The new leadership is tasked with leading the conservative party in next year’s general elections amid falling support from the public due to controversial comments made by some party members on issues such as the Gwangju Democratic Uprising and the impeachment of former President Park Geun-hye.
“Thank you. I have received a crucial order from party members. I will return the support and wishes with new politics and lead the Liberty Korea Party and South Korea to rise again. The Liberty Korea Party is one team,” Hwang said during his acceptance speech at Kintex in Goyang, Gyeonggi Province.
Rep. Cho Kyung-tae, lawmaker Kim Gwang-lim, former lawmaker Jung Mi-kyung and contentious Rep. Kim Soon-rye were nominated as new members of the supreme council, while Rep. Shin Bo-ra became the supreme councilor representing the party’s younger generation.
|Former Prime Minister Hwang Kyo-ahn poses after being announced the new leader of the main opposition Liberty Korea Party in Kintex located in Goyang, Gyeonggi Province. (Yonhap)|
Hwang was elected to the position with 68,713 votes, or 50 percent backing, followed by former Seoul Mayor Oh Se-hoon with 31.1 percent and Rep. Kim Jin-tae with 18.9 percent.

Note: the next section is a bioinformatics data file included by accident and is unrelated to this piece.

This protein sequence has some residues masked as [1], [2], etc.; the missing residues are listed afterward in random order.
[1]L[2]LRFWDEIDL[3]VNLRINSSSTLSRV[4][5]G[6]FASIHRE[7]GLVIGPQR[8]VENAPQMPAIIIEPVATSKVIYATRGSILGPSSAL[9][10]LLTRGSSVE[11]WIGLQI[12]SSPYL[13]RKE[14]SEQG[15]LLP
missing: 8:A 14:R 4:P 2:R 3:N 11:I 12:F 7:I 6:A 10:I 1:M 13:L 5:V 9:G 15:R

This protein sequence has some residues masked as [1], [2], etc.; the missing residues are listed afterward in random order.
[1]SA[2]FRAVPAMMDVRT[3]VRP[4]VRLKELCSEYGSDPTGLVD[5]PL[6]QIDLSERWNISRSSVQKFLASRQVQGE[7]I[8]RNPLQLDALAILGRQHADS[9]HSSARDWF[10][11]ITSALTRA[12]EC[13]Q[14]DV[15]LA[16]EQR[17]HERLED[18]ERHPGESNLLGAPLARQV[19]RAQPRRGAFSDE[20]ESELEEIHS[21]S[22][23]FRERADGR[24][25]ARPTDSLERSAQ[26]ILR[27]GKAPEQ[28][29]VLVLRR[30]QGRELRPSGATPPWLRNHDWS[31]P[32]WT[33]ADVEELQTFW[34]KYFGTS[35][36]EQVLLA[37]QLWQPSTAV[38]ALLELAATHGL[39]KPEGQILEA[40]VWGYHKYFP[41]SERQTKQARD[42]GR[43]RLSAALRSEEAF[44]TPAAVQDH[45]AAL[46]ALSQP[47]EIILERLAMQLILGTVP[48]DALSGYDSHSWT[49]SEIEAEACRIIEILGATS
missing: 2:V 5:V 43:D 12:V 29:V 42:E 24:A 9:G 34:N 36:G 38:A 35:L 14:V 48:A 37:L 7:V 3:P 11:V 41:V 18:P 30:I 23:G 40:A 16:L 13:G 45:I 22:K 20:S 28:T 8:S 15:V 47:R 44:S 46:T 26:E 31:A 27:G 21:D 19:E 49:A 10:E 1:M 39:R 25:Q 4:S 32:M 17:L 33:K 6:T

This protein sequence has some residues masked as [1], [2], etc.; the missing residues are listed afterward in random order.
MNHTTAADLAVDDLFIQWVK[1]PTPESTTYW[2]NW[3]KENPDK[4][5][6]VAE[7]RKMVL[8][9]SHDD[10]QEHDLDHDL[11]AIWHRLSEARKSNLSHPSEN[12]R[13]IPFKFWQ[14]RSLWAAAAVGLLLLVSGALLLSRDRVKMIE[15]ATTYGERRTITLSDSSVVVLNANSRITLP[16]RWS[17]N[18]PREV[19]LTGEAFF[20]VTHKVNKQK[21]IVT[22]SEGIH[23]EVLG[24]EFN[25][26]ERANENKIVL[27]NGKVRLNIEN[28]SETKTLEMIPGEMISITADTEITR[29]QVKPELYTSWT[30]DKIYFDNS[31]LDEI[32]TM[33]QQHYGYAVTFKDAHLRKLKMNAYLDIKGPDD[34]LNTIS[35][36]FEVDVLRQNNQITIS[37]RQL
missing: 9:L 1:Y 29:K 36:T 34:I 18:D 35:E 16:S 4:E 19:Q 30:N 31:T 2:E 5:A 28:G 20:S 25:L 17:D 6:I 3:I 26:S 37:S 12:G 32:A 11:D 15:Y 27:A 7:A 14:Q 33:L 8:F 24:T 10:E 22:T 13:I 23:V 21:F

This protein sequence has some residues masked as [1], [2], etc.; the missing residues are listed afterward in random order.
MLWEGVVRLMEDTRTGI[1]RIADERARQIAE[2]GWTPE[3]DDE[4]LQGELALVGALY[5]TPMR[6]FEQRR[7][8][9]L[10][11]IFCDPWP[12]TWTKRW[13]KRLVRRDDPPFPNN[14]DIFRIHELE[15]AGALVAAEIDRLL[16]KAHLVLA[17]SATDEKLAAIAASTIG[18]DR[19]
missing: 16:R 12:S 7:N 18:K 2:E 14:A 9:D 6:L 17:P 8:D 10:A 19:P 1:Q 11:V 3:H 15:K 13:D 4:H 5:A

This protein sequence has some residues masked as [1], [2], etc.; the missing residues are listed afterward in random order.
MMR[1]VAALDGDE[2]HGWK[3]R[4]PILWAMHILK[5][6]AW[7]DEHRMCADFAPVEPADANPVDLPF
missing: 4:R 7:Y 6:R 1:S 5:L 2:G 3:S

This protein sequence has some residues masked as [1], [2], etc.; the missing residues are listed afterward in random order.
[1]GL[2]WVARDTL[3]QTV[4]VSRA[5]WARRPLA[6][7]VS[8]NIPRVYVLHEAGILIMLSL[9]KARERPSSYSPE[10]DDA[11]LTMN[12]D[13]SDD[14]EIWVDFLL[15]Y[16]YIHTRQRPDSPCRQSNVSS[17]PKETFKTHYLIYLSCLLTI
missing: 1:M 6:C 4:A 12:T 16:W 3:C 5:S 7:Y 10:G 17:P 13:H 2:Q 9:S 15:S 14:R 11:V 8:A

The party’s leadership had been filled by emergency committee Chairman Kim Byong-joon since Rep. Hong Joon-pyo stepped down last summer after the party’s defeat in the local elections.
Experts say the new party leadership has to work on gaining approval from the general public to reap success in the upcoming general elections, starting with finalizing punishments for Rep. Kim Jin-tae and Rep. Kim Soon-rye whose controversial comments about the Gwangju Democratization Movement have drawn fierce public backlash.
Asked about the punishment for Rep. Kim Soon-rye, who was elected a member of the supreme council, Hwang answered, “The party is in the process of reviewing the case.”
“Hwang has made rather far-right leaning comments in the campaign to obtain support from core voters. But to lead the party to victory in next year’s election backing from the public is vital,” said Shin Yul, a political science professor at Myongji University.
Recent surveys showed a wide gap in the politician preferred by the general public and members of the Liberty Korea Party.
In a two-day survey conducted by the party targeting the general public, 50.2 percent replied in support of Oh, followed by Hwang 37.7 percent and Kim 12.1 percent.
The party also faces a tumultuous road ahead in clarifying its stance on key issues. Differing views between those who insist the impeachment of former President Park was unjust and those who argue that the conservative party should accept the impeachment and work on reshaping the party have opened a fault line within the party.
By Kim Bo-gyung (email@example.com)